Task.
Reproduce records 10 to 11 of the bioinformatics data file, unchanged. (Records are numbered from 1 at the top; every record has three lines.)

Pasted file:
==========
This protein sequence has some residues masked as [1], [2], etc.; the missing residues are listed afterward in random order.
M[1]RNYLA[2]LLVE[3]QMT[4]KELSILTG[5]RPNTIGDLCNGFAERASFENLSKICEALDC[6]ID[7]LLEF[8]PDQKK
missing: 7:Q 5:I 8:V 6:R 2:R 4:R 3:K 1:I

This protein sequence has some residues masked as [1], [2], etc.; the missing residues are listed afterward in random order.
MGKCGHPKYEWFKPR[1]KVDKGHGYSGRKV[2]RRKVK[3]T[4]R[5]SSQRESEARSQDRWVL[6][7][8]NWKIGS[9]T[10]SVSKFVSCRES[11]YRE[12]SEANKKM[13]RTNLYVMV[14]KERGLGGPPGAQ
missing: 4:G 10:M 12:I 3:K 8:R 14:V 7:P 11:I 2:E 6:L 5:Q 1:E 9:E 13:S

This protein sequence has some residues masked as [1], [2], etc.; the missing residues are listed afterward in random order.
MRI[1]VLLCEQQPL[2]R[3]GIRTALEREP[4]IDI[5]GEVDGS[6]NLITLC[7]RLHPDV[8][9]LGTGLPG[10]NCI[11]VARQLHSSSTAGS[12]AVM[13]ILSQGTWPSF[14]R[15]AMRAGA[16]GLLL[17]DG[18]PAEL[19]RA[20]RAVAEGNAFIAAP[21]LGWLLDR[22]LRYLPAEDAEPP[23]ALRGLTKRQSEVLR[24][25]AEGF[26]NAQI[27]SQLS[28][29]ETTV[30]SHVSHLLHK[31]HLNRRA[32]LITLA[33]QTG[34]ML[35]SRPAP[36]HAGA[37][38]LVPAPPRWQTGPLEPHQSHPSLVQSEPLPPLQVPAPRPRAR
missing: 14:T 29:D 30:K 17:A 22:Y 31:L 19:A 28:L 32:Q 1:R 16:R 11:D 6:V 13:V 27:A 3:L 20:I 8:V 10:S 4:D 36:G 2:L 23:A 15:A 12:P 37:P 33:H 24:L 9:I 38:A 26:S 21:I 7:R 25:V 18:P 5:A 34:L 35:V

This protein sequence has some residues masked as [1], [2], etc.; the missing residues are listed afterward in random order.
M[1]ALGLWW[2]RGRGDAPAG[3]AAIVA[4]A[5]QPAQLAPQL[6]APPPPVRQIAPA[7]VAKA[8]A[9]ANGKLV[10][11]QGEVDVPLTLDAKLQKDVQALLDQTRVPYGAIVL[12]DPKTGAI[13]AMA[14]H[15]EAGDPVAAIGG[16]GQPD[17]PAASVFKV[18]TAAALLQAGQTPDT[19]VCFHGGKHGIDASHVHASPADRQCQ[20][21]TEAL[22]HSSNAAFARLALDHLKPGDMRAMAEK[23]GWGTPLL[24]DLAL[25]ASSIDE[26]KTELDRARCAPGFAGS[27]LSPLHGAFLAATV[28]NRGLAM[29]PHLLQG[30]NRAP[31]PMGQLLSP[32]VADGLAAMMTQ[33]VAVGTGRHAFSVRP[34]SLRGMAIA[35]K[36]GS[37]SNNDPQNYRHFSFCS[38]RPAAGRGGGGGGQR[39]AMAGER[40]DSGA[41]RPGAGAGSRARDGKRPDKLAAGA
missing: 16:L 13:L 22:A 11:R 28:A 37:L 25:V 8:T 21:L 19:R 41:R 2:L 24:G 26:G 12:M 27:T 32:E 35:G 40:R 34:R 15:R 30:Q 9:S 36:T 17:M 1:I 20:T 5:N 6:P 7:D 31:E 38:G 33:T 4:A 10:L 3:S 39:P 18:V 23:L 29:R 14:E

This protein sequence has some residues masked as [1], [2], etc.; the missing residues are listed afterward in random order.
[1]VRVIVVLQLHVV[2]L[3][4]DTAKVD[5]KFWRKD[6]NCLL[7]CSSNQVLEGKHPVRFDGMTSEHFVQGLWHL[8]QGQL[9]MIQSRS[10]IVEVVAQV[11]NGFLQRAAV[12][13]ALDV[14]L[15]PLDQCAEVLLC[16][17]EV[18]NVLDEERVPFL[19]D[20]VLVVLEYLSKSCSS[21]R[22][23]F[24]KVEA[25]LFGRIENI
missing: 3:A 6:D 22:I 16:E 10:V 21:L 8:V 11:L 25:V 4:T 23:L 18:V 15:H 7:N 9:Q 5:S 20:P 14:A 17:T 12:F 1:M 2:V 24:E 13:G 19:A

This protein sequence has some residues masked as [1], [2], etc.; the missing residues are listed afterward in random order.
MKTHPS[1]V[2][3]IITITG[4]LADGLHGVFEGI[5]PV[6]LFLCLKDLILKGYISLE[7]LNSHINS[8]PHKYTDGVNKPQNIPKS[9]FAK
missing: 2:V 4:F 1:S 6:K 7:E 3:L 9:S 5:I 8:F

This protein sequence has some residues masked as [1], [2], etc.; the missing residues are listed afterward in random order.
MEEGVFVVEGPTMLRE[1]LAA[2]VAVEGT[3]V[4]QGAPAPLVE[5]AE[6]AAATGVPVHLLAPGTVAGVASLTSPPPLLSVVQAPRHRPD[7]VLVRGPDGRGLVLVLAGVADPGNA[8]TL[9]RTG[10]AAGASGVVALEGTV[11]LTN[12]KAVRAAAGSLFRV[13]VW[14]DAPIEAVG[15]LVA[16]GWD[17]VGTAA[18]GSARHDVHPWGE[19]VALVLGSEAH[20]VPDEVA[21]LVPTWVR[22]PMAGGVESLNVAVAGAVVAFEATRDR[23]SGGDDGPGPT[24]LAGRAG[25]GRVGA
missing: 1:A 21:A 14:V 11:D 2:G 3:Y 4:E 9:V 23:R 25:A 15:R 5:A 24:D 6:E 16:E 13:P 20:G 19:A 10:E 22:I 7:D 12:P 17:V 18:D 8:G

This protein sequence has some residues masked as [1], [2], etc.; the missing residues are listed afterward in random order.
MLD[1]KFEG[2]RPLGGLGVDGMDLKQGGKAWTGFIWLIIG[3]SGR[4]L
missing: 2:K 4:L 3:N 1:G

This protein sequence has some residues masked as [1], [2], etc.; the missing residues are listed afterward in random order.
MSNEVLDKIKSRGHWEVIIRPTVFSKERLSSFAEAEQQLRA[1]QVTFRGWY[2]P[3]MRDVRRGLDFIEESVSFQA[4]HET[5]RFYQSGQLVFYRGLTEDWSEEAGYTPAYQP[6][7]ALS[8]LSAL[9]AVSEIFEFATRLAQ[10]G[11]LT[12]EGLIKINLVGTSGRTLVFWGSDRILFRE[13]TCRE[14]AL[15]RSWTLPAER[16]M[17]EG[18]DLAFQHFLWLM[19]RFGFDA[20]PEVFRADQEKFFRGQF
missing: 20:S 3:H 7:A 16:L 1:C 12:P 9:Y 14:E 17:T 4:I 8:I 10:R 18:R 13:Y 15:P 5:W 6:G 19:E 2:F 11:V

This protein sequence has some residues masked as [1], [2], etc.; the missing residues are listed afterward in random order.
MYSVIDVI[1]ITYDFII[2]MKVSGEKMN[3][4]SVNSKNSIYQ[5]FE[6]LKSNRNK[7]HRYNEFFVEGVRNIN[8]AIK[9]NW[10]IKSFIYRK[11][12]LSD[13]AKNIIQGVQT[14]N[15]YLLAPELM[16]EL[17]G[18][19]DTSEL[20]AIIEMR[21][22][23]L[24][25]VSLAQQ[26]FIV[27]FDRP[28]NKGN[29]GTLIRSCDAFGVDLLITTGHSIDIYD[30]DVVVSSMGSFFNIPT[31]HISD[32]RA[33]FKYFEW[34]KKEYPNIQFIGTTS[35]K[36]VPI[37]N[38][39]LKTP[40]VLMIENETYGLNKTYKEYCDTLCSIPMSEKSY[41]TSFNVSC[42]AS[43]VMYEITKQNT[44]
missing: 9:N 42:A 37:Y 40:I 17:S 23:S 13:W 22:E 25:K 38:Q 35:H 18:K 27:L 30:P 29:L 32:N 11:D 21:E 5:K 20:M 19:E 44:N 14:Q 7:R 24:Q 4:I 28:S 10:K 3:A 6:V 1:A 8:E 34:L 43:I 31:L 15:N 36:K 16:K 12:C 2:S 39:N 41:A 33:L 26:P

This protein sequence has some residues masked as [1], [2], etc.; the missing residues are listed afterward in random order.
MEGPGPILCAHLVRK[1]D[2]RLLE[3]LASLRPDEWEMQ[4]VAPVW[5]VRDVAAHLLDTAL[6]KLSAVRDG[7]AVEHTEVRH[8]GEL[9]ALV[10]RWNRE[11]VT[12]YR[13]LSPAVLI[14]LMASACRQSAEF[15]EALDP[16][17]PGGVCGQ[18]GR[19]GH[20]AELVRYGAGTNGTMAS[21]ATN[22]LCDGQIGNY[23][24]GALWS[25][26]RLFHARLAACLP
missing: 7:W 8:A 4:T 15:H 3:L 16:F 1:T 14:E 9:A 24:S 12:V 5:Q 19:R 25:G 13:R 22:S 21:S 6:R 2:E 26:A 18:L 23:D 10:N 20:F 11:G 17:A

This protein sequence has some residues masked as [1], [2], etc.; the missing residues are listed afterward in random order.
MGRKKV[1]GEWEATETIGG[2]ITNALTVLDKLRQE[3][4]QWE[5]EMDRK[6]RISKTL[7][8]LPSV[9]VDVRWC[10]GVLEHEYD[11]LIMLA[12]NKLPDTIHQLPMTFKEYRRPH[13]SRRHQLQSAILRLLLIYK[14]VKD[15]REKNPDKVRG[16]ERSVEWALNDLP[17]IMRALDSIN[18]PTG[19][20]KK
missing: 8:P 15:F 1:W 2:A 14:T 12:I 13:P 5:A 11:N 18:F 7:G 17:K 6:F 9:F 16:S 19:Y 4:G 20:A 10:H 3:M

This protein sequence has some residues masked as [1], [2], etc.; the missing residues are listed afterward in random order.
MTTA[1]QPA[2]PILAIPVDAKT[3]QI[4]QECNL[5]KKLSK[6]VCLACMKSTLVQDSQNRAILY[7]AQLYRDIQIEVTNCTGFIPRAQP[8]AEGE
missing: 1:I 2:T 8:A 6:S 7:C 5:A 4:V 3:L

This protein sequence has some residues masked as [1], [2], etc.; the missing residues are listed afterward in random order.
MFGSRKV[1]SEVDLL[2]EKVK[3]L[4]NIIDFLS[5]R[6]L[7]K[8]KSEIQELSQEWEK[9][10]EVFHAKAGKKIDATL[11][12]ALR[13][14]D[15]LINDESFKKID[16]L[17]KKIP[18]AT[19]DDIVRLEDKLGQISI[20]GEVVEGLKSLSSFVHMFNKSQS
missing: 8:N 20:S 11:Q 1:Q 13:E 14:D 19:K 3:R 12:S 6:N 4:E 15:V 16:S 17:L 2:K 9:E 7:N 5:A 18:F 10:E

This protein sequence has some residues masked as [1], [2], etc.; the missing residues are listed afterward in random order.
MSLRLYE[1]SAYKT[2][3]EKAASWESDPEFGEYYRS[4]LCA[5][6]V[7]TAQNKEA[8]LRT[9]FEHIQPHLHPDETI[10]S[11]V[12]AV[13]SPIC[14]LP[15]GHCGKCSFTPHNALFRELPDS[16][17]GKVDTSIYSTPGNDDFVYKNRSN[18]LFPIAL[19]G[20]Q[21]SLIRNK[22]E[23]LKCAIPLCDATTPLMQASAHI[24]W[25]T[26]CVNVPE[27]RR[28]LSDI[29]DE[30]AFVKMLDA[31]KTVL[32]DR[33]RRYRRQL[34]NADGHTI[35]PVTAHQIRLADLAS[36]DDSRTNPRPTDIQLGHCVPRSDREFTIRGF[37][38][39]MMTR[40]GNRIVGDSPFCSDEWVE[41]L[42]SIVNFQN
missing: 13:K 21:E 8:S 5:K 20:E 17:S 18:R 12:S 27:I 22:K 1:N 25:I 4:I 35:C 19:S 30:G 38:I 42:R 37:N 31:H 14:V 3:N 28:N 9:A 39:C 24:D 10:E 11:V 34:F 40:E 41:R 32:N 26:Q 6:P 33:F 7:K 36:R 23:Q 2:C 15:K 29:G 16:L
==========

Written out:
This protein sequence has some residues masked as [1], [2], etc.; the missing residues are listed afterward in random order.
MYSVIDVI[1]ITYDFII[2]MKVSGEKMN[3][4]SVNSKNSIYQ[5]FE[6]LKSNRNK[7]HRYNEFFVEGVRNIN[8]AIK[9]NW[10]IKSFIYRK[11][12]LSD[13]AKNIIQGVQT[14]N[15]YLLAPELM[16]EL[17]G[18][19]DTSEL[20]AIIEMR[21][22][23]L[24][25]VSLAQQ[26]FIV[27]FDRP[28]NKGN[29]GTLIRSCDAFGVDLLITTGHSIDIYD[30]DVVVSSMGSFFNIPT[31]HISD[32]RA[33]FKYFEW[34]KKEYPNIQFIGTTS[35]K[36]VPI[37]N[38][39]LKTP[40]VLMIENETYGLNKTYKEYCDTLCSIPMSEKSY[41]TSFNVSC[42]AS[43]VMYEITKQNT[44]
missing: 9:N 42:A 37:Y 40:I 17:S 23:S 13:W 22:E 25:K 38:Q 35:H 18:K 27:L 30:P 29:L 32:N 11:D 21:E 5:K 20:M 19:E 44:N 14:Q 7:R 24:Q 4:I 28:S 10:K 3:A 6:V 1:A 8:E 34:L 43:I 31:L 15:N 36:K 16:K 12:C 2:S 39:N 41:A 33:L 26:P

This protein sequence has some residues masked as [1], [2], etc.; the missing residues are listed afterward in random order.
MEGPGPILCAHLVRK[1]D[2]RLLE[3]LASLRPDEWEMQ[4]VAPVW[5]VRDVAAHLLDTAL[6]KLSAVRDG[7]AVEHTEVRH[8]GEL[9]ALV[10]RWNRE[11]VT[12]YR[13]LSPAVLI[14]LMASACRQSAEF[15]EALDP[16][17]PGGVCGQ[18]GR[19]GH[20]AELVRYGAGTNGTMAS[21]ATN[22]LCDGQIGNY[23][24]GALWS[25][26]RLFHARLAACLP
missing: 7:W 8:A 4:T 15:H 3:L 16:F 1:T 14:E 9:A 24:S 12:V 5:Q 19:R 25:G 13:R 22:S 21:S 6:R 2:E 26:A 18:L 23:D 10:N 20:F 11:G 17:A